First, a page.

Leaf Cutter Bee Damage on Redbud


   Hole Puncher?

           The crazy holes in this redbud should probably be viewed as a more of a curiosity than a true problem in the Houston area. Damage like this is either caused by a Leaf  Cutter Bee or a Leaf Cutter Ant. If the entire plant is being stripped…then you got a problem.

The Bee

     These bees, like all bees, are only active during the day. They are solitary, non-aggressive and only the females cause damage to your plants.   Leaf Cutter Bees cut these characteristic circles out of leaves and carry them back to their nest. They then use it to line the cigar-shaped tube they have created for their egg chamber. After each egg is deposited and sufficient rations packed in, it is sealed off with another leaf. Each egg has its own cozy bed. The females excavate a chamber in soft, rotting wood, that is easy for them to dig in. They are partial to the fascia https://www.contractorssolutions.com/fascia_soffits.htm#link  on older homes or the joist https://en.wikipedia.org/wiki/Joist of older decks, arbors, pergolas, dead trees and large rose-bush canes. Keeping your home and exterior structures painted or sealed will extend their life and discourage these girls.You can read more about them at https://aggie-horticulture.tamu.edu/archives/parsons/misc/leafcutterbees.html Leaf Cutter Bee damage is a cosmetic issue, and rarely needs to be addressed. The bees are beneficial because, like all bees, they pollinate flowers, and pollinated flowers become food.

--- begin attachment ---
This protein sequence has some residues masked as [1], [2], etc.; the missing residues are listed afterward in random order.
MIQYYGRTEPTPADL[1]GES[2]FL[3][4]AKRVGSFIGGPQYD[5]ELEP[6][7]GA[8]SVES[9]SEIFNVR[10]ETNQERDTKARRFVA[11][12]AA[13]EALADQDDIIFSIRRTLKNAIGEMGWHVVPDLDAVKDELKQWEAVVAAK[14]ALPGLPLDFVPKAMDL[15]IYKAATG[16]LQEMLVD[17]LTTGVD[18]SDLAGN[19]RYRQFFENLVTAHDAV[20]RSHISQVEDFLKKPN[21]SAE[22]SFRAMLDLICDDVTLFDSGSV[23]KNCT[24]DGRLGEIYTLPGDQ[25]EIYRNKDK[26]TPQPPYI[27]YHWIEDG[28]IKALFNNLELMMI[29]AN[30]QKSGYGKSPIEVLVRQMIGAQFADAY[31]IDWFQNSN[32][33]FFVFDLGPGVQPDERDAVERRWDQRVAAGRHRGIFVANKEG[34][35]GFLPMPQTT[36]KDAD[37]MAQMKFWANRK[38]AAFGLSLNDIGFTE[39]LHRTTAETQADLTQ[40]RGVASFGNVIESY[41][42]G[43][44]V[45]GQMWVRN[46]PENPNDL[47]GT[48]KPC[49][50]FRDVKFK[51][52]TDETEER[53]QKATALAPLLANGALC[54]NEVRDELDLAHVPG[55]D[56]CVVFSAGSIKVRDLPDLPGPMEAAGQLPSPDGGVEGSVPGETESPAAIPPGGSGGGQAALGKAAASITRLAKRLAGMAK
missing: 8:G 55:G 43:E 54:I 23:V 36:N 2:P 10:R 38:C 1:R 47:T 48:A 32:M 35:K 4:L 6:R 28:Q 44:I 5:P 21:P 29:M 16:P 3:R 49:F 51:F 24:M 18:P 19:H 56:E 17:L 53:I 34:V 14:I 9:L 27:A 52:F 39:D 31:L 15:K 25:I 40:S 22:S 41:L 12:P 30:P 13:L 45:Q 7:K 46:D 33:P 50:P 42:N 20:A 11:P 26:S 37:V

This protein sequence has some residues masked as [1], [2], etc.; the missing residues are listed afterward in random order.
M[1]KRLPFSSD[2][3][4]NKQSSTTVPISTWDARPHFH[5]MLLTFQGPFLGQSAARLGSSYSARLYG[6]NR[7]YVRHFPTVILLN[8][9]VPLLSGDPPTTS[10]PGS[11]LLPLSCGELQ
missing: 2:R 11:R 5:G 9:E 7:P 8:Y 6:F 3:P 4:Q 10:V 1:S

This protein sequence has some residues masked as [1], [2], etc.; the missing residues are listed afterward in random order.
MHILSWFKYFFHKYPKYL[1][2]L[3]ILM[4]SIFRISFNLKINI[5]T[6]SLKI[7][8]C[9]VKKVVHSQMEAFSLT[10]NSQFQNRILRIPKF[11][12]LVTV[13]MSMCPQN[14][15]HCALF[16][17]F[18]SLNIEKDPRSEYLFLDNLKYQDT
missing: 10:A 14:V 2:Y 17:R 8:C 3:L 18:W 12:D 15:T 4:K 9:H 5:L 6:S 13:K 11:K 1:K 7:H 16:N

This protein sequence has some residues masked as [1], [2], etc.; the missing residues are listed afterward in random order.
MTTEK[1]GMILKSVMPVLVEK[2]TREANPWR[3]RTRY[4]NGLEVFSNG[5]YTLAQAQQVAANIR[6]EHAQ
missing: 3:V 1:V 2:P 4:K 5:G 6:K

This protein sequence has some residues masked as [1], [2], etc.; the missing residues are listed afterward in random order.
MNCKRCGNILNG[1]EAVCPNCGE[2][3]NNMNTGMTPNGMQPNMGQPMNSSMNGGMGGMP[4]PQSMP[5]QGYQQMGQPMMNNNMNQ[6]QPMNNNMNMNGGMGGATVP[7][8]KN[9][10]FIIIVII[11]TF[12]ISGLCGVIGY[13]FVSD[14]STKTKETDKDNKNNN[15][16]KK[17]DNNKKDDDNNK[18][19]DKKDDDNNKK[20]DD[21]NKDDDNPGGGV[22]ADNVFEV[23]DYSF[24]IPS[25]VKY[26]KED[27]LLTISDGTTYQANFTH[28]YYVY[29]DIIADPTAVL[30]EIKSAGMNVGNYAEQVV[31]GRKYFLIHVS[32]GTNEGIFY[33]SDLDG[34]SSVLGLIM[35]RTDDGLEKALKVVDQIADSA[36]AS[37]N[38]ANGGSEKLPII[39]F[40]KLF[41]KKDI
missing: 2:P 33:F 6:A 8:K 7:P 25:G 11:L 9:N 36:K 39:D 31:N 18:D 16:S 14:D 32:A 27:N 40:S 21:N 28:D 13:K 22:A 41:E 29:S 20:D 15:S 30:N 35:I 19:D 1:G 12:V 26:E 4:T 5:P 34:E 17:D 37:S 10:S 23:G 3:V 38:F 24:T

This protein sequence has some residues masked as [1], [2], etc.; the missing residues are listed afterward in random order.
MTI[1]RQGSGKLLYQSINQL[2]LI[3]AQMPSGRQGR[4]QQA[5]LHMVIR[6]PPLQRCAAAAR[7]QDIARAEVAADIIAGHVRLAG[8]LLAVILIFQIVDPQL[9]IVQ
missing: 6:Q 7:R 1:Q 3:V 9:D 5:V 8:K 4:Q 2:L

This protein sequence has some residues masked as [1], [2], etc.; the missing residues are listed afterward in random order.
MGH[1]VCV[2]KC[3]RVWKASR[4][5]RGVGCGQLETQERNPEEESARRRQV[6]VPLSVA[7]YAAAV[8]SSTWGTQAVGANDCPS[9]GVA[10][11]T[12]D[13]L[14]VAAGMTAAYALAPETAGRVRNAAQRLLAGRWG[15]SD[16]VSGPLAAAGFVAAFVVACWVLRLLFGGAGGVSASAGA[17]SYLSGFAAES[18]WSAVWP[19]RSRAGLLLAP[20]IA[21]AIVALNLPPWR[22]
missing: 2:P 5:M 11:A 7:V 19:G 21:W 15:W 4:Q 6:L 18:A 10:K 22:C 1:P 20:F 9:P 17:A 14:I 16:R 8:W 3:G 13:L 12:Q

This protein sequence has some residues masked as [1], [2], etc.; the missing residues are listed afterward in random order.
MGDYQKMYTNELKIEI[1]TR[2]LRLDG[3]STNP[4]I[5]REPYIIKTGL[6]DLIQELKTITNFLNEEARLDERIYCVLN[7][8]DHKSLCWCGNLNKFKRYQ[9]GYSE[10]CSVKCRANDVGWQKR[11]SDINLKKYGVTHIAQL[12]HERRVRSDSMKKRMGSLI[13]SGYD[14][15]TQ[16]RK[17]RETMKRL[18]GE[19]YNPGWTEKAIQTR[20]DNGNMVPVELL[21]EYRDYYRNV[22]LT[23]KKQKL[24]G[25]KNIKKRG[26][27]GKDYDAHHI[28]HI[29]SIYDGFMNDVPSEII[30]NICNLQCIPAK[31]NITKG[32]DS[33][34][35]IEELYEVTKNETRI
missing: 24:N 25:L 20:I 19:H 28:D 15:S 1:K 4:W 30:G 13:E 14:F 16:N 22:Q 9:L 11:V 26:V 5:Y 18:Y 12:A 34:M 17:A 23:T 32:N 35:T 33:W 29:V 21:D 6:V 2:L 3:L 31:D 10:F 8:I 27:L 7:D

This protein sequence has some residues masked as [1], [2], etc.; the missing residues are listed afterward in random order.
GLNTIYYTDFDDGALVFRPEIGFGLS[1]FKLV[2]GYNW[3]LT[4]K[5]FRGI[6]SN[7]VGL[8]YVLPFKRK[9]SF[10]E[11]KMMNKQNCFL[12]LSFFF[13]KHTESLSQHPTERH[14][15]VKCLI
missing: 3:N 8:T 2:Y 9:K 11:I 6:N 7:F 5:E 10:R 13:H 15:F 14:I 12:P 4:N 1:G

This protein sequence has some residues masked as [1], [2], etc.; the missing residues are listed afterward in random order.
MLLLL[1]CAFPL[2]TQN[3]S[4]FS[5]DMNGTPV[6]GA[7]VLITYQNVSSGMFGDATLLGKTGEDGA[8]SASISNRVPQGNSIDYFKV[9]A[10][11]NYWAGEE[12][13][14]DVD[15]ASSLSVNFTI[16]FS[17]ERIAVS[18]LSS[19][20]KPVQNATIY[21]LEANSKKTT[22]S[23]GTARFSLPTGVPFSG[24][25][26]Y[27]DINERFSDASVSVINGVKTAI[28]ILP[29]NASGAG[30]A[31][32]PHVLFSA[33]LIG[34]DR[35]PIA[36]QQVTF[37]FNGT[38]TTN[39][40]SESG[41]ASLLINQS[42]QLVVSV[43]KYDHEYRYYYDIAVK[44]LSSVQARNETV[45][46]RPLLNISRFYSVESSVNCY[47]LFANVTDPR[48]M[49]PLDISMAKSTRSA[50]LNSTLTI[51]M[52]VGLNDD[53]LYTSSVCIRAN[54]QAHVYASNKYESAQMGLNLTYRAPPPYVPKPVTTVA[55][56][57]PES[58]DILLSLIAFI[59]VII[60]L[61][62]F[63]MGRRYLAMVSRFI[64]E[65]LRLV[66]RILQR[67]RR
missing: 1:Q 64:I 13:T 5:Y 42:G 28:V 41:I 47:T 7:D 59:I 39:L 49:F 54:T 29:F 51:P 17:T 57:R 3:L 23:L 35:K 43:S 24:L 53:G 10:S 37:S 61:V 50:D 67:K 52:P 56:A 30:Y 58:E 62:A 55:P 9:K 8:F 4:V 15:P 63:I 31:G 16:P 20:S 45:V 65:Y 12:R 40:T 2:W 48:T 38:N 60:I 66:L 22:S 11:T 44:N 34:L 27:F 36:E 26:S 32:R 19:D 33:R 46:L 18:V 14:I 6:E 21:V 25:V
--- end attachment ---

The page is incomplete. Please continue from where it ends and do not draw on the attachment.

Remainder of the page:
The Ants

     These guys can be a problem for our outlying neighbors. Leaf Cutter Ants are not a common problem in Metro Houston, since they need space for their “town” and they prefer sandy soils as building material. Leaf Cutters are common from Louisiana, through east Texas, north of Houston then all the way through the northern parts of Mexico. A “town” can have multiple queens and 2 million residents. They can also be 20 feet deep, cover thousands of square feet and have a thousand entrances (no wonder it’s called a town). They forage at night, cutting the same circles that the bees do. These ants do not use the leaves for housing their young, but as a way of farming. While they cut the leaf, the ants are inoculating the cut piece with a fungus. They haul the leaves back to the mound where it is taken to climate controlled, underground “gardens” that they build. The inoculated leaf grows the fungus, which is the only source of food for all the ants in the nest. At this time, only Amdro ® Ant Block is labeled to deal with these guys. We also recommend that you spray your plants with a fungicide on a regular basis, to stop or slow down the growth of the fungus. If your plants won’t grow the fungus, maybe they’ll start shopping elsewhere. You can read more about Leaf Cutter Ants at https://citybugs.tamu.edu/factsheets/landscape/ants/ENT-1002/